Evolution combined with genomic study elucidates genetic bases of isobutanol tolerance in Escherichia coli

Microb Cell Fact. 2011 Mar 25;10:18. doi: 10.1186/1475-2859-10-18.

Abstract

Background: Isobutanol is a promising next-generation biofuel with demonstrated high yield microbial production, but the toxicity of this molecule reduces fermentation volumetric productivity and final titer. Organic solvent tolerance is a complex, multigenic phenotype that has been recalcitrant to rational engineering approaches. We apply experimental evolution followed by genome resequencing and a gene expression study to elucidate genetic bases of adaptation to exogenous isobutanol stress.

Results: The adaptations acquired in our evolved lineages exhibit antagonistic pleiotropy between minimal and rich medium, and appear to be specific to the effects of longer chain alcohols. By examining genotypic adaptation in multiple independent lineages, we find evidence of parallel evolution in marC, hfq, mdh, acrAB, gatYZABCD, and rph genes. Many isobutanol tolerant lineages show reduced RpoS activity, perhaps related to mutations in hfq or acrAB. Consistent with the complex, multigenic nature of solvent tolerance, we observe adaptations in a diversity of cellular processes. Many adaptations appear to involve epistasis between different mutations, implying a rugged fitness landscape for isobutanol tolerance. We observe a trend of evolution targeting post-transcriptional regulation and high centrality nodes of biochemical networks. Collectively, the genotypic adaptations we observe suggest mechanisms of adaptation to isobutanol stress based on remodeling the cell envelope and surprisingly, stress response attenuation.

Conclusions: We have discovered a set of genotypic adaptations that confer increased tolerance to exogenous isobutanol stress. Our results are immediately useful to further efforts to engineer more isobutanol tolerant host strains of E. coli for isobutanol production. We suggest that rpoS and post-transcriptional regulators, such as hfq, RNA helicases, and sRNAs may be interesting mutagenesis targets for future global phenotype engineering.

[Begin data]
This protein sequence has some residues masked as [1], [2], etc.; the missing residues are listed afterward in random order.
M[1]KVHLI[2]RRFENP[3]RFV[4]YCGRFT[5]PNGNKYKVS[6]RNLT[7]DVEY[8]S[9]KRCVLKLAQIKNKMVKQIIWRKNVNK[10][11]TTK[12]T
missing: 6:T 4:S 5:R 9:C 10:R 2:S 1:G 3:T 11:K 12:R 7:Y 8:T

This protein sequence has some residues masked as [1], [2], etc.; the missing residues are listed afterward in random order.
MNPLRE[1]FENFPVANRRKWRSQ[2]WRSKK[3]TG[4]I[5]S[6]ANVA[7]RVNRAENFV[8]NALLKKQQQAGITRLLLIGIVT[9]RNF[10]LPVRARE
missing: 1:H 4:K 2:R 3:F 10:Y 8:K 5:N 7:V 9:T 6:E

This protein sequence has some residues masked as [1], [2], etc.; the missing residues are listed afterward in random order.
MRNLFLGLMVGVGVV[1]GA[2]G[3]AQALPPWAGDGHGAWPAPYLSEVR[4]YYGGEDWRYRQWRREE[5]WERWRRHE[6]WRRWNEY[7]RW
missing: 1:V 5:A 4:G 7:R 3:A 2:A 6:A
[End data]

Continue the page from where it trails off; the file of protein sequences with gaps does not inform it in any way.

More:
Publication types

  • Research Support, Non-U.S. Gov't
  • Research Support, U.S. Gov't, Non-P.H.S.

MeSH terms

  • Butanols / toxicity*
  • Drug Tolerance
  • Escherichia coli / drug effects
  • Escherichia coli / genetics*
  • Escherichia coli / metabolism
  • Escherichia coli Proteins / chemistry
  • Escherichia coli Proteins / genetics*
  • Escherichia coli Proteins / metabolism
  • Evolution, Molecular
  • Gene Expression Regulation, Bacterial
  • Genome, Bacterial
  • Genotype
  • Lipoproteins / chemistry
  • Lipoproteins / genetics
  • Lipoproteins / metabolism
  • Membrane Transport Proteins / chemistry
  • Membrane Transport Proteins / genetics
  • Membrane Transport Proteins / metabolism
  • Multidrug Resistance-Associated Proteins / chemistry
  • Multidrug Resistance-Associated Proteins / genetics
  • Multidrug Resistance-Associated Proteins / metabolism
  • Mutation
  • Oligonucleotide Array Sequence Analysis
  • Phenotype
  • Sequence Analysis, DNA

Substances

  • AcrA protein, E coli
  • AcrB protein, E coli
  • Butanols
  • Escherichia coli Proteins
  • Lipoproteins
  • Membrane Transport Proteins
  • Multidrug Resistance-Associated Proteins
  • isobutyl alcohol